Phase I clinical trial researchers are often testing a treatment which may be in the earliest stages of its development in a small group of healthy people (i.e. usually 10 to 30 volunteers). The information gathered from such trials will provide the manufacturers with important data on how the medicine is tolerated and how the body absorbs, breaks down and eliminates the drug and whether any side effects have been experienced by those taking part in the trial. The starting doses of the drug used in Phase I studies are very small and are only increased during the study if no significant side effects or intolerance are seen.
These trials are an important step in finding new treatments for the future and it is usually for these kind of studies that PAREXEL is looking for healthy volunteers.
Once a new medicine has successfully passed the Phase I study stage, the drug will be administered to a larger number of people (i.e. usually 100 to 200 patients). In these trials the drug will be tested in those who are actually suffering from the condition the medicine is intended to treat. The objective of Phase II studies is to help the manufacturer of the medicine to identify the medicines with a genuine therapeutic potential (the drug will actually help to treat the condition that it is being targeted towards). A drug that has successfully passed the Phase II stage has a 60% chance of actually being approved to go on to the market. PAREXEL actively recruits patients with various illnesses to conduct Phase II studies within the Harrow Unit.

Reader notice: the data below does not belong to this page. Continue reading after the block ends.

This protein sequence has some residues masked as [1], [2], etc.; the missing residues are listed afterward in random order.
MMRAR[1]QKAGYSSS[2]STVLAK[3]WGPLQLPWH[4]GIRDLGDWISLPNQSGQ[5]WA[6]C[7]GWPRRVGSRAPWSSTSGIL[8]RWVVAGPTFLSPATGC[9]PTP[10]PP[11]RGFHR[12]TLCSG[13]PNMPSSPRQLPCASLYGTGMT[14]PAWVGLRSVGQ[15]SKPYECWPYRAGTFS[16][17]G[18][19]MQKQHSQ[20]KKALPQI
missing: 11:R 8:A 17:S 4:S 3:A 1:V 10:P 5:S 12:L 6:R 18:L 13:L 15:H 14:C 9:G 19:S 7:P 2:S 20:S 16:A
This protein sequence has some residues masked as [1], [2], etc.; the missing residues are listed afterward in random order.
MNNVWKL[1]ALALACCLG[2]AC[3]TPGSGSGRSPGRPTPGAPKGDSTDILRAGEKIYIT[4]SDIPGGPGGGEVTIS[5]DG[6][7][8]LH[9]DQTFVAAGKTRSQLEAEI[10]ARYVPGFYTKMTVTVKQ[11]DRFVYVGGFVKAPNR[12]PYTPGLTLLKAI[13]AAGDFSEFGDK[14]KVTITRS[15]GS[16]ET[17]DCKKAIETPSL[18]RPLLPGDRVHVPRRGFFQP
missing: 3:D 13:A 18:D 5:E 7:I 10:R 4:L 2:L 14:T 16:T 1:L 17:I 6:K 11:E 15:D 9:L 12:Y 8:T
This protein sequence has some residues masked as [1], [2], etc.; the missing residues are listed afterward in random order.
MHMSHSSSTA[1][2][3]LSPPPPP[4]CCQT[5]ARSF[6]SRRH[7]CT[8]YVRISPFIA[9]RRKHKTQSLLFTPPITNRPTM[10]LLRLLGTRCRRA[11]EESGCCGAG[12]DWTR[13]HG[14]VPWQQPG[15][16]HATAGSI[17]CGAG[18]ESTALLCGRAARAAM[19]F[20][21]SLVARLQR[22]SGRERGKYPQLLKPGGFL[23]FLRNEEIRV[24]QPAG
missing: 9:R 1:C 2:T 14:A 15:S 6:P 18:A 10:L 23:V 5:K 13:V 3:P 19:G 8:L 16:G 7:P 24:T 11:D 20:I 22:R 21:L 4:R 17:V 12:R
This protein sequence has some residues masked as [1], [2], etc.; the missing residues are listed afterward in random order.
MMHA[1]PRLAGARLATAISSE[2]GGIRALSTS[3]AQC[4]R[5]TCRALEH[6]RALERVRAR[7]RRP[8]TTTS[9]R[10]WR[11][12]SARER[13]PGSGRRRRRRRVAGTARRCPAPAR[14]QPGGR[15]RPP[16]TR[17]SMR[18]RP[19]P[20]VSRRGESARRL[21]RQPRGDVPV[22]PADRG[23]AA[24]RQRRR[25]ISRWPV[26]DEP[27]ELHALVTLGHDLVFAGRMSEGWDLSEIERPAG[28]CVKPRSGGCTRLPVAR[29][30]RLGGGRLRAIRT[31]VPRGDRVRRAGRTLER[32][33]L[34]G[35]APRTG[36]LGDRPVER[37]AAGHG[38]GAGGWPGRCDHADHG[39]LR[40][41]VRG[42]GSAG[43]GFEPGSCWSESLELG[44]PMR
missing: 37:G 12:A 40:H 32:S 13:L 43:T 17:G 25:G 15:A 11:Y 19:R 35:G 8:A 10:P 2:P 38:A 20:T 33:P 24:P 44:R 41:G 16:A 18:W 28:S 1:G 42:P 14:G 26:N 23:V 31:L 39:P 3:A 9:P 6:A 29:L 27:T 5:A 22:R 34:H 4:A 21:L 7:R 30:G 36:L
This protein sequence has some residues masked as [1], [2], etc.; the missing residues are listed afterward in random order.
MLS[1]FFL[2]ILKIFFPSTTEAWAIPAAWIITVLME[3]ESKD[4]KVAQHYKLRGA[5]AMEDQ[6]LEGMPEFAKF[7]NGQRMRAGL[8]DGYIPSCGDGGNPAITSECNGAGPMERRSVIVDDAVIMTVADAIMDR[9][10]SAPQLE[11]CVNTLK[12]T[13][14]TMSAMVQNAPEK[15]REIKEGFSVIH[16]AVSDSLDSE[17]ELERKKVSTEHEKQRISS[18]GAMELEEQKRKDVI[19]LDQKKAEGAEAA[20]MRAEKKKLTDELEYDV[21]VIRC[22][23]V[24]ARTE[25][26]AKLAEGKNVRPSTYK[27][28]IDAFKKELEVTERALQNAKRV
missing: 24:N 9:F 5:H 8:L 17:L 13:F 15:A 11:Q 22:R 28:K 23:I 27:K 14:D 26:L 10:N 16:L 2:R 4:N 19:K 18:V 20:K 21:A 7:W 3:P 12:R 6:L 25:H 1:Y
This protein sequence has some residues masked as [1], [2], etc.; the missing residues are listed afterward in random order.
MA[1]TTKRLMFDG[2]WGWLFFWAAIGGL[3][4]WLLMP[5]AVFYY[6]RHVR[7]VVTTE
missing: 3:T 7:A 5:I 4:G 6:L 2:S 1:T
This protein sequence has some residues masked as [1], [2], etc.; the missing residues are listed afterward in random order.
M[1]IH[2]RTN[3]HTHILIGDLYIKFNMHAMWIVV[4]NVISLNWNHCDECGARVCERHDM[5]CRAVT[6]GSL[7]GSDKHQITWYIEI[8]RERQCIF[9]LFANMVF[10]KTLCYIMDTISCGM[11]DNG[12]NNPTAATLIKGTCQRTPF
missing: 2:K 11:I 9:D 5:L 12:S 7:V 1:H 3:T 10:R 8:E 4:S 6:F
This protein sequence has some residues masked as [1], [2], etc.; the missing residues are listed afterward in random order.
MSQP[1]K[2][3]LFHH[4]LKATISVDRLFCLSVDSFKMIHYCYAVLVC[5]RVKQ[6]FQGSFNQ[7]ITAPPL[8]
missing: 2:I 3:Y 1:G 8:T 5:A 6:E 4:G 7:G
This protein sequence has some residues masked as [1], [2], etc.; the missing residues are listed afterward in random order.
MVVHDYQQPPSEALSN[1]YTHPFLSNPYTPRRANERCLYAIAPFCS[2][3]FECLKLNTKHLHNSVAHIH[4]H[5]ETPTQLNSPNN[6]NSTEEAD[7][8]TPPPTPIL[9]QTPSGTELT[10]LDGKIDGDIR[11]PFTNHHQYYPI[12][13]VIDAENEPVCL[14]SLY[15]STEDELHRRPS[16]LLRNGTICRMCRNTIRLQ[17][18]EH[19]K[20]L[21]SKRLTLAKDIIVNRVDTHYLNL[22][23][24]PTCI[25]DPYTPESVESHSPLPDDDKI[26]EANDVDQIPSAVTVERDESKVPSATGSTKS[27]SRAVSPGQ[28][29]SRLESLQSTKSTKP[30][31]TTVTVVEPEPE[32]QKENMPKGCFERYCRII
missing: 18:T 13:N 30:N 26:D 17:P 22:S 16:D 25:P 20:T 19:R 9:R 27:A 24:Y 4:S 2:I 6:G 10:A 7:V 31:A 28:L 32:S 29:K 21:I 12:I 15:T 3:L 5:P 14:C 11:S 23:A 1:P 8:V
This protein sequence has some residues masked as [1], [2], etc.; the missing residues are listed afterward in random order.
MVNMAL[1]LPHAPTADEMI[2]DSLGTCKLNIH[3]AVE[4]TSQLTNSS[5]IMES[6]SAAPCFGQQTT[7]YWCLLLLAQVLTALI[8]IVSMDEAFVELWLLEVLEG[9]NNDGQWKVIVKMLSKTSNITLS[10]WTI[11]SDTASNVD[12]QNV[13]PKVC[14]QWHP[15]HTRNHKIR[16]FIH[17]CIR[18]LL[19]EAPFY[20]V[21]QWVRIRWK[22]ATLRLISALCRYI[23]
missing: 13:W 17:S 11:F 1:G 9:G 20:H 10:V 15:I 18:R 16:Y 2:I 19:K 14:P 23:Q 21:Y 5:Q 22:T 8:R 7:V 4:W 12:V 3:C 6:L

Phase III trials are an important turning point for the manufacturers of the new medicine. The purpose of phase III trials is to gather even more information about the effectiveness and safety of the new medicine from large numbers of patients (likely to be several hundred to several thousand patients), comparing the medicine’s effectiveness with standard treatments. Phase III studies generally run from two to four years and are likely to be carried out in many different centres – even different countries. At this point the new drug has better than a 70% chance of being approved and getting on to the market.
Phase IV trials are carried out when the medicine has become available on the market either for prescription or is available over the counter. The information gathered from such trials provides the regulatory authorities and the pharmaceutical company with valuable information on the drug’s properties when administered to different groups of the population, and on any side effects that may become apparent with continued use.